Experiencing multi-app kiosk mode on Windows 11

When the configuration of the multi-app kiosk mode is applied, it’s relatively easy to very the configuration. Simply sign in with a user account that has the multi-kiosk mode configured and see what happens. In this case there are a few things that are easily visible within a screenshot. With the configuration created throughout this post a few obvious items are configured and shown below in Figure 2. That shows the user account that is used with number 1, the pinned items in the Start layout with number 2, and the available taskbar with number 3. Besides that, when testing this configuration also try starting apps that are not allowed. Simply to verify the assigned access that comes with the multi-app kiosk mode.

More information

For more information about multi-kiosk mode on Windows 11 devices, refer to the following docs.

63 thoughts on “Configuring multi-app kiosk mode on Windows 11”

  1. hello, if we try for example an app, which ist running from userprofile – it will not work

    i’ll get in eventlog of applocker following error => error 8004 => %OSDRIVE%\USERS\KIOSKUSER0\APPDATA\LOCAL\WEBEX\CISCOWEBEXSTART.EXE blocked

    Reply
  2. Great article, Peter! Have you ever tried to assign apps in kiosk-mode, which require a username in the app path, such as “%OSDRIVE%\USERS\*\APPDATA\LOCAL\Webex\WebexHost.exe”? Thanks, Klaus

    Reply
  3. Hi,

    Great article, but what is the best way to create a local user on those kiosk systems.
    By using an remediation script or someting else?

    Gr,
    Nico

    Reply
  4. Hey,

    After pushing the exact XML to a Windows 11 device the configurations shows as “error” in Intune with an error code “0x87d1fde8”.

    Any idea as to why this could be happening? I’m using your exact configuration.

    Reply
  5. I did this and it worked for me, however it shows option for All Apps which user can easily go to select other Apps. It also shows Apps shortcut installed on Desktop.

    Actually what I want to achieve is a single app and not multi app. I have used this code below but not sure about the OMA-URI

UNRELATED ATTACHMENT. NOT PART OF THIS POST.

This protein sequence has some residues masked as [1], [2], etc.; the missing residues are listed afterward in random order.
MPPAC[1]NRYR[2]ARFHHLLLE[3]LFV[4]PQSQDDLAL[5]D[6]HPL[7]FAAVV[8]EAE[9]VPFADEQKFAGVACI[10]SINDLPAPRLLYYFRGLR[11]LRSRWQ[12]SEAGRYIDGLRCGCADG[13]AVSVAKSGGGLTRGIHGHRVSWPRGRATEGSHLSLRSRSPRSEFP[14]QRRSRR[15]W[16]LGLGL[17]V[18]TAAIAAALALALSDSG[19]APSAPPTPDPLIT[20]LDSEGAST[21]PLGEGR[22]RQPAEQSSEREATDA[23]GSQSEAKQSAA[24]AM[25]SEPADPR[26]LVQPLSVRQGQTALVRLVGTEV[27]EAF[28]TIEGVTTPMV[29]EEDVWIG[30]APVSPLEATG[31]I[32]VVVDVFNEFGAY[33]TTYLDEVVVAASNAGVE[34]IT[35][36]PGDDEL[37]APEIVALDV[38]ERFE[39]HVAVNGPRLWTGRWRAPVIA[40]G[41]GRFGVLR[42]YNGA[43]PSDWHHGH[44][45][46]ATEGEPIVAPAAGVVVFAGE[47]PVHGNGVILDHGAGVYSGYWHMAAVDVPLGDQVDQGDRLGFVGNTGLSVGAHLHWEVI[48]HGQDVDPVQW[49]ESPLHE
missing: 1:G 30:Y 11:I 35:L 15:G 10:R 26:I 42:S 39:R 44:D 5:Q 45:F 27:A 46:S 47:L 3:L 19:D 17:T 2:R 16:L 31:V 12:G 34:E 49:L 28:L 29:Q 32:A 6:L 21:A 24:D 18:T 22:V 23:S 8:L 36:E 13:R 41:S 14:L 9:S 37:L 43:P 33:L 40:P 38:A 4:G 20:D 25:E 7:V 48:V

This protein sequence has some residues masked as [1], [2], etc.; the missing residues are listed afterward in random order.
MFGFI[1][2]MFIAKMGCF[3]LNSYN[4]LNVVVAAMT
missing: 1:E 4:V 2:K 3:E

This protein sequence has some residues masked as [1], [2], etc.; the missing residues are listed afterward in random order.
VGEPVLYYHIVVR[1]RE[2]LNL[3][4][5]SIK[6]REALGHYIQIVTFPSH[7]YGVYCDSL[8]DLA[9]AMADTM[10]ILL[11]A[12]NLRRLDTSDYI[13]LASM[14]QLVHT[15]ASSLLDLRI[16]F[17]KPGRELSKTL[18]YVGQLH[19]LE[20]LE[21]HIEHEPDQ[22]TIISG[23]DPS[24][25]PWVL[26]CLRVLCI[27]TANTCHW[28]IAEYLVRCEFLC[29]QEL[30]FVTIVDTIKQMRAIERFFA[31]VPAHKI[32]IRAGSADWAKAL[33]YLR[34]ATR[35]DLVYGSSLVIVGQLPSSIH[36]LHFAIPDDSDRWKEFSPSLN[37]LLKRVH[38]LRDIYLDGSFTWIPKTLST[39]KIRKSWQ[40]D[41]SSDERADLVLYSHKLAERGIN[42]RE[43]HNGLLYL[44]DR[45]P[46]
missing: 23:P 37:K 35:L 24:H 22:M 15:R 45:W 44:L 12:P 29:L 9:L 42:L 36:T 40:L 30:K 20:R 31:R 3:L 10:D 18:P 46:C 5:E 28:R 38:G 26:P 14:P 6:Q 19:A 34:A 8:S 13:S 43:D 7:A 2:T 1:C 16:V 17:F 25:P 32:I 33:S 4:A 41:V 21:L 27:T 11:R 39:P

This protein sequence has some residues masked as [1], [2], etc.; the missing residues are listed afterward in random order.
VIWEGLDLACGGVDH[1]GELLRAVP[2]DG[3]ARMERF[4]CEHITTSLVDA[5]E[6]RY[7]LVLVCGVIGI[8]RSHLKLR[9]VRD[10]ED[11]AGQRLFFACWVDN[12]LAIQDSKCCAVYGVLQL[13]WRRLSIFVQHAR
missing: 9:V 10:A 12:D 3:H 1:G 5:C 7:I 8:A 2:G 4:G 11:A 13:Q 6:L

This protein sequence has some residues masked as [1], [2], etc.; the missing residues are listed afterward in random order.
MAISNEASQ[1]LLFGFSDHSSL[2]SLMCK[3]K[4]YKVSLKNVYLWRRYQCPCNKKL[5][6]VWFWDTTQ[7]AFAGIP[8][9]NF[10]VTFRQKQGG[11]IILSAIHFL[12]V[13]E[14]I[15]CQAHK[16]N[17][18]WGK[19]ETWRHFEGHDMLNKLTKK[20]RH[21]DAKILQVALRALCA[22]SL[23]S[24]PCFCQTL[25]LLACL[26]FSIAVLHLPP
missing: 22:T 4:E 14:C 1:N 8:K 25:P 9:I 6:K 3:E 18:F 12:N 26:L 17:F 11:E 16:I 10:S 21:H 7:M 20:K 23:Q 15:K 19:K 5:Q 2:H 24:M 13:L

Test

    Two questions,
    – is this xml the correct format for kiosk mode?
    – what will be the OMA-URI in this instance?

    Thanks very much for your help

    Reply
  6. Hi Peter,

    Thanks for this but I am unable to get it working even with your xml. I have entered the quotations manually just incase I have the copy issue. But I am still unable to get this working.

    Error code is:
    -2016281112

    Any ideas?

    Reply
  7. Hi Peter,

    Thanks for the article!

    I’m just wondering if it’s possible to have the allowed apps using a tiled layout like in the Windows 10 kiosk? As I’m not a fan of the pinned list.

    Win10 code looks like the below.

    Also, how do we allow USB and access to the downloads folder, is it still like the below?

    Thanks!

    Reply
  8. Hi Peter,

    I’ve tried to implement a kiosk profile with your configuration but I keep getting error codes in intune:

    ERROR CODE
    0x87d1fde8

    SETTING
    Configuration [./Vendor/MSFT/AssignedAccess/Configuration]

    STATE
    Error

    Perhaps I need to change something within the XML file.

    Can you help me?

    Reply
  9. Hi Peter,

    The recycle bin being on the desktop is a hole for the non-admin kiosk user to be able to interact with the filesystem. Even though file explorer is not put in the AllowedApps section, it can still be opened and interacted with. Microsoft Edge is another example of an application somehow being allowed while not being included in the AllowedApps section of the XML.

    This was not the case in Windows 10. Is this normal behavior?

    I can see in Microsoft’s documentation:
    “Here are the predefined assigned access AppLocker rules for desktop apps:
    Default rule is to allow all users to launch the desktop programs signed with Microsoft Certificate in order for the system to boot and function. The rule also allows the admin user group to launch all desktop programs.

    https://learn.microsoft.com/en-us/windows/configuration/lock-down-windows-11-to-specific-apps#create-the-xml-file

    How would forcing these to run in a kiosk be a desired feature? Isn’t the point of a kiosk to whitelist what applications can be run? I sincerely hope Microsoft doesn’t think Edge is necessary to “boot and function”.

    Reply
    • Hi Mitch,
      I only know that there were some design changes indeed and I can imagine that Edge is now often integrated with many sign-in experiences etc. Besides that, I can’t say a lot about why it is the way it is..
      Regards, Peter

      Reply
  10. good article thanks, I’ve noticed that even though we apply what seem to be the correct power settings our kiosks, sleep – which is annoying. we have tried all sorts – have you seen this issue?

    Reply
  11. Hi Peter,
    Again a very interesting article. What do you advice on recommended deployment method and what intune license
    Only self deploying with a device license?
    Since the login user isnt AAD aware?

    regards,
    Tom

    Reply
  12. Hoi Peter,